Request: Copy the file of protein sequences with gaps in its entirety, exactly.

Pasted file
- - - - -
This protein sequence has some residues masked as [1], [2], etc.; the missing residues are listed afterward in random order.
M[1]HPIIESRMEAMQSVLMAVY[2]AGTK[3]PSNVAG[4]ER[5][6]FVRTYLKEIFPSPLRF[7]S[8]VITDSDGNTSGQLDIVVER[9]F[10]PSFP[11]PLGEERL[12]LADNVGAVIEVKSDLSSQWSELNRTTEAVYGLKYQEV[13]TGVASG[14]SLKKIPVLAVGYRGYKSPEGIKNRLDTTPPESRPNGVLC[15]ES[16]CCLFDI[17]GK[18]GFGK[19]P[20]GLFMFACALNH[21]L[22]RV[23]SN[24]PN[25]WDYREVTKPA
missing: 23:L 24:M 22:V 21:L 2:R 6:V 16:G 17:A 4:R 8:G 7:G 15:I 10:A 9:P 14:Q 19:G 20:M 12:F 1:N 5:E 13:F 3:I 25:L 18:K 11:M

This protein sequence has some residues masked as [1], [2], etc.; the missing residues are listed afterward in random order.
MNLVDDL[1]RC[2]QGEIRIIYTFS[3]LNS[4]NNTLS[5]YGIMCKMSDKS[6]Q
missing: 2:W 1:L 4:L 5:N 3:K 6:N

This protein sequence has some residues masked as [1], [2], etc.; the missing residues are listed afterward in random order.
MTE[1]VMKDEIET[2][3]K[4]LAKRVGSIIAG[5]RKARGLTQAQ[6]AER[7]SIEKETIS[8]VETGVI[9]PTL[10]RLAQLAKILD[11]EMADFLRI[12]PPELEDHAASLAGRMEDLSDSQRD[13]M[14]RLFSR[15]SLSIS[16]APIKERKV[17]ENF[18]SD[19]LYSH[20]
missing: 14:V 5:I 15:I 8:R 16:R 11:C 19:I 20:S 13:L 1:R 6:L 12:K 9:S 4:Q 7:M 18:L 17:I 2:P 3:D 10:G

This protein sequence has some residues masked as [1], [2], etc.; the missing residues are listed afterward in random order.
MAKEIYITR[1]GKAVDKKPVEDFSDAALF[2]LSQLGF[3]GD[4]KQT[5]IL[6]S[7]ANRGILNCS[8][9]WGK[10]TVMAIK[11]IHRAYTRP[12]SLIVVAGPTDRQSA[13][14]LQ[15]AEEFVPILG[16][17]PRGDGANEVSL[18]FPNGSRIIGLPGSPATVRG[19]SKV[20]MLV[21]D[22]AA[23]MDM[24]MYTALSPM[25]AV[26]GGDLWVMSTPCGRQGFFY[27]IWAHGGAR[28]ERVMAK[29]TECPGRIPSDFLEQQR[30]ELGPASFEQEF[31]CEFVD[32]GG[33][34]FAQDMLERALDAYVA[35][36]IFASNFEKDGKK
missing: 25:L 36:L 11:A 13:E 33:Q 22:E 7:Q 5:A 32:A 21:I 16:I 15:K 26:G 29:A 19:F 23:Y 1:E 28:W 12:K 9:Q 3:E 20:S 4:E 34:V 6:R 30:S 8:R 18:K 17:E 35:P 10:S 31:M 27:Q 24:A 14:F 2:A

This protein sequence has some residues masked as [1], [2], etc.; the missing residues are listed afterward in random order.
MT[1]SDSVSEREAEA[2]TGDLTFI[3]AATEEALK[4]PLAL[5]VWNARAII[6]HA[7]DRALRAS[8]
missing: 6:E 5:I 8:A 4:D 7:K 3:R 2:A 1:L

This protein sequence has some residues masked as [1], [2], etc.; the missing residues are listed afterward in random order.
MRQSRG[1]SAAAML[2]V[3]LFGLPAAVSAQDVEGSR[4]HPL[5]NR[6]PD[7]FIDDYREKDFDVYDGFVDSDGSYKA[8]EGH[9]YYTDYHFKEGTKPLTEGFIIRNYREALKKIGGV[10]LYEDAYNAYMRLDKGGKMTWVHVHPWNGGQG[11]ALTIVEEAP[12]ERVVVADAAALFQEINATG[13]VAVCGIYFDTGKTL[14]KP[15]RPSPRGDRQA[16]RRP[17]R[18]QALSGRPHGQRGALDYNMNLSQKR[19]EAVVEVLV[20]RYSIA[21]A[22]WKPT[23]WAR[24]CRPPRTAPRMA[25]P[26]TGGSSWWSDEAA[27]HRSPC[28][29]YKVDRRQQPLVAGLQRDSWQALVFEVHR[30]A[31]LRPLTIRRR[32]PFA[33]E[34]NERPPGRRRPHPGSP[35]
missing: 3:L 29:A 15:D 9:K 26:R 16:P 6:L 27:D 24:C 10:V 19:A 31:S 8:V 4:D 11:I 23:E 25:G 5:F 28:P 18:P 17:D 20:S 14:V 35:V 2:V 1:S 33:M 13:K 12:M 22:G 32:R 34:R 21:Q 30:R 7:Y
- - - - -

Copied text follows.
This protein sequence has some residues masked as [1], [2], etc.; the missing residues are listed afterward in random order.
M[1]HPIIESRMEAMQSVLMAVY[2]AGTK[3]PSNVAG[4]ER[5][6]FVRTYLKEIFPSPLRF[7]S[8]VITDSDGNTSGQLDIVVER[9]F[10]PSFP[11]PLGEERL[12]LADNVGAVIEVKSDLSSQWSELNRTTEAVYGLKYQEV[13]TGVASG[14]SLKKIPVLAVGYRGYKSPEGIKNRLDTTPPESRPNGVLC[15]ES[16]CCLFDI[17]GK[18]GFGK[19]P[20]GLFMFACALNH[21]L[22]RV[23]SN[24]PN[25]WDYREVTKPA
missing: 23:L 24:M 22:V 21:L 2:R 6:V 16:G 17:A 4:R 8:G 7:G 15:I 10:A 9:P 14:Q 19:G 20:M 12:F 1:N 5:E 13:F 3:I 25:L 18:K 11:M

This protein sequence has some residues masked as [1], [2], etc.; the missing residues are listed afterward in random order.
MNLVDDL[1]RC[2]QGEIRIIYTFS[3]LNS[4]NNTLS[5]YGIMCKMSDKS[6]Q
missing: 2:W 1:L 4:L 5:N 3:K 6:N

This protein sequence has some residues masked as [1], [2], etc.; the missing residues are listed afterward in random order.
MTE[1]VMKDEIET[2][3]K[4]LAKRVGSIIAG[5]RKARGLTQAQ[6]AER[7]SIEKETIS[8]VETGVI[9]PTL[10]RLAQLAKILD[11]EMADFLRI[12]PPELEDHAASLAGRMEDLSDSQRD[13]M[14]RLFSR[15]SLSIS[16]APIKERKV[17]ENF[18]SD[19]LYSH[20]
missing: 14:V 5:I 15:I 8:R 16:R 11:C 19:I 20:S 13:L 1:R 6:L 12:K 9:S 4:Q 7:M 18:L 17:I 2:P 3:D 10:G

This protein sequence has some residues masked as [1], [2], etc.; the missing residues are listed afterward in random order.
MAKEIYITR[1]GKAVDKKPVEDFSDAALF[2]LSQLGF[3]GD[4]KQT[5]IL[6]S[7]ANRGILNCS[8][9]WGK[10]TVMAIK[11]IHRAYTRP[12]SLIVVAGPTDRQSA[13][14]LQ[15]AEEFVPILG[16][17]PRGDGANEVSL[18]FPNGSRIIGLPGSPATVRG[19]SKV[20]MLV[21]D[22]AA[23]MDM[24]MYTALSPM[25]AV[26]GGDLWVMSTPCGRQGFFY[27]IWAHGGAR[28]ERVMAK[29]TECPGRIPSDFLEQQR[30]ELGPASFEQEF[31]CEFVD[32]GG[33][34]FAQDMLERALDAYVA[35][36]IFASNFEKDGKK
missing: 25:L 36:L 11:A 13:E 33:Q 22:E 7:Q 5:A 32:A 21:I 16:I 15:K 26:G 29:A 19:F 23:Y 1:E 28:W 12:K 9:Q 3:E 20:S 4:E 34:V 6:R 30:S 8:R 18:K 17:E 35:P 10:S 31:M 27:Q 24:A 14:F 2:A

This protein sequence has some residues masked as [1], [2], etc.; the missing residues are listed afterward in random order.
MT[1]SDSVSEREAEA[2]TGDLTFI[3]AATEEALK[4]PLAL[5]VWNARAII[6]HA[7]DRALRAS[8]
missing: 6:E 5:I 8:A 4:D 7:K 3:R 2:A 1:L

This protein sequence has some residues masked as [1], [2], etc.; the missing residues are listed afterward in random order.
MRQSRG[1]SAAAML[2]V[3]LFGLPAAVSAQDVEGSR[4]HPL[5]NR[6]PD[7]FIDDYREKDFDVYDGFVDSDGSYKA[8]EGH[9]YYTDYHFKEGTKPLTEGFIIRNYREALKKIGGV[10]LYEDAYNAYMRLDKGGKMTWVHVHPWNGGQG[11]ALTIVEEAP[12]ERVVVADAAALFQEINATG[13]VAVCGIYFDTGKTL[14]KP[15]RPSPRGDRQA[16]RRP[17]R[18]QALSGRPHGQRGALDYNMNLSQKR[19]EAVVEVLV[20]RYSIA[21]A[22]WKPT[23]WAR[24]CRPPRTAPRMA[25]P[26]TGGSSWWSDEAA[27]HRSPC[28][29]YKVDRRQQPLVAGLQRDSWQALVFEVHR[30]A[31]LRPLTIRRR[32]PFA[33]E[34]NERPPGRRRPHPGSP[35]
missing: 3:L 29:A 15:D 9:K 26:R 16:P 6:L 27:D 24:C 10:V 19:A 31:S 8:V 4:D 11:I 23:E 25:G 5:F 28:P 18:P 17:D 20:S 14:V 35:V 2:V 1:S 33:M 13:K 12:M 22:G 32:R 34:R 21:Q 30:R 7:Y